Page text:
Under pressure from parents, El Diamante High School has dropped the mandatory weight training and conditioning class taken by student-athletes.
In a letter to parents, Visalia Unified Superintendent Todd Oto said the class no longer is required and a waiver for students taking full course loads is being dropped. No student will be punished for not being in a weight training class, the letter said.
“Participation or the failure to participate in the weight lifting class will not be considered by coaches as a condition for membership on an athletic team or to receive playing time,” Oto’s letter said.
However, student-athletes still are expected to get weight training one way or the other.
Participation or the failure to participate in the weight lifting class will not be considered by coaches as a condition for membership on an athletic team or to receive playing time.
Todd Oto, Visalia Unified School District
“Although the requirement for the weight lifting class will be eliminated, student-athletes will be expected to participate in weight training and conditioning with their respective coaches and team members, as scheduled by the coach of each specific sport,” the letter said.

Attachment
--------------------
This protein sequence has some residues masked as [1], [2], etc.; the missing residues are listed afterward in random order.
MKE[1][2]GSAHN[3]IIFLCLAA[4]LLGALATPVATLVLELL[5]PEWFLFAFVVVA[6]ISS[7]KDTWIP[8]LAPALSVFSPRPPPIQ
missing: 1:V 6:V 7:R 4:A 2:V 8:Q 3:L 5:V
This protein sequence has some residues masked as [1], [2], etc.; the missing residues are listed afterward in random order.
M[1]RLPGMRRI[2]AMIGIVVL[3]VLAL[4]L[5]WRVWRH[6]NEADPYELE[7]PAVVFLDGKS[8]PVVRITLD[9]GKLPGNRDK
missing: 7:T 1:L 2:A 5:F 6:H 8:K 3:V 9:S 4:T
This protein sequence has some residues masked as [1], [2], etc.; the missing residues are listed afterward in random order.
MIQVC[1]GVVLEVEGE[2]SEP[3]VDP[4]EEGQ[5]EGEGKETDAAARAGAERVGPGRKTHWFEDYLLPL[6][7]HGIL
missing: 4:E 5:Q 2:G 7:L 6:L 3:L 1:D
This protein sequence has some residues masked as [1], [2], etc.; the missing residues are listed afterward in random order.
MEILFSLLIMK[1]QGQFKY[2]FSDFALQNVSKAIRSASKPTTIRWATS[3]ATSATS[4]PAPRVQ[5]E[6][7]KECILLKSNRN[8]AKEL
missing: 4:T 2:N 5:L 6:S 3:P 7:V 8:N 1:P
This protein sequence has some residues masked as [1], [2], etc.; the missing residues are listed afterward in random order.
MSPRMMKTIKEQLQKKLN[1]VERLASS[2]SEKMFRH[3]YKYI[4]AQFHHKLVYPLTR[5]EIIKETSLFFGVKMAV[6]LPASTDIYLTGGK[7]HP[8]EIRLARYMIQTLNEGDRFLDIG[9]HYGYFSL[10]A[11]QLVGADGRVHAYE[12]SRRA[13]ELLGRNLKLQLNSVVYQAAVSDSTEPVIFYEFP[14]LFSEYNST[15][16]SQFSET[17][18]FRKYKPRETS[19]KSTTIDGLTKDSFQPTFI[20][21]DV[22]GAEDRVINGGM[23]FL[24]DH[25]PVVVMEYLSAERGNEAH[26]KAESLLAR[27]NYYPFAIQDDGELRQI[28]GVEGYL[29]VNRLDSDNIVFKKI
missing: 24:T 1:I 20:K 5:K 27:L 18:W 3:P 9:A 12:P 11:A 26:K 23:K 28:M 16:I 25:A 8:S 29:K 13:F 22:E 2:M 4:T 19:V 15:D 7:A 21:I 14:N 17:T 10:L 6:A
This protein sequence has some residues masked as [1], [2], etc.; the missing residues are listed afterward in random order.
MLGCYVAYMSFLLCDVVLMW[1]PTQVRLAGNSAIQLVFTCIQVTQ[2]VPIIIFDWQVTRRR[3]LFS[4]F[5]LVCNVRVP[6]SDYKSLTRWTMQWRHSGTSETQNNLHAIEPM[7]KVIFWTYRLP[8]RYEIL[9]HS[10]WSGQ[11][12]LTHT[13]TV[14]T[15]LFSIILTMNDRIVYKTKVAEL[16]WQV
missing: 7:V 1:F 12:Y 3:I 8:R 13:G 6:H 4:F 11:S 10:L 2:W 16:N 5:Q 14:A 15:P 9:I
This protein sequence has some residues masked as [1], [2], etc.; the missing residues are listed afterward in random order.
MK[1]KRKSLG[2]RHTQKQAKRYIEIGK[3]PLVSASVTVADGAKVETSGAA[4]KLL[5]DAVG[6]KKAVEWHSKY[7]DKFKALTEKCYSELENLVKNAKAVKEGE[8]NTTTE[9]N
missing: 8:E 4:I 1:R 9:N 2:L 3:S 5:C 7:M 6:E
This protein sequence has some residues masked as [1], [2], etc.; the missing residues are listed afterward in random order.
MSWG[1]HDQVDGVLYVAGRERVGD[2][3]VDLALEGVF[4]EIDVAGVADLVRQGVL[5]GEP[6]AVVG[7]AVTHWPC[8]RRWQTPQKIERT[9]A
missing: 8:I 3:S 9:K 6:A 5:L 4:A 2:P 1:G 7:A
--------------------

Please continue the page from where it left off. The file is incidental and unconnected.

The issue emerged last year when parents went to the school board to complain that high-achieving students taking full class loads, and often other extracurricular activities, were being forced to take weight training before school during so-called pre-first period.
The school started offering a waiver after meetings with parents, but parent Roland Soltesz said students still were being pressured by coaches to enroll in weight training even if they had the waiver.
He sent a letter to the school district threatening to sue over the issue.
“I believe the school district is acting in good faith in starting to address the problems with El Diamante athletics,” Soltesz said Tuesday.
Weight lifting class is offered every period.
Although it no longer is a required class, students enrolled this year must keep taking it because they are getting unit credits, Assistant Superintendent Tamara Ravalin said.
Pre-first students can drop it if they wish, although students who would fall short of units needed to graduate must stay enrolled.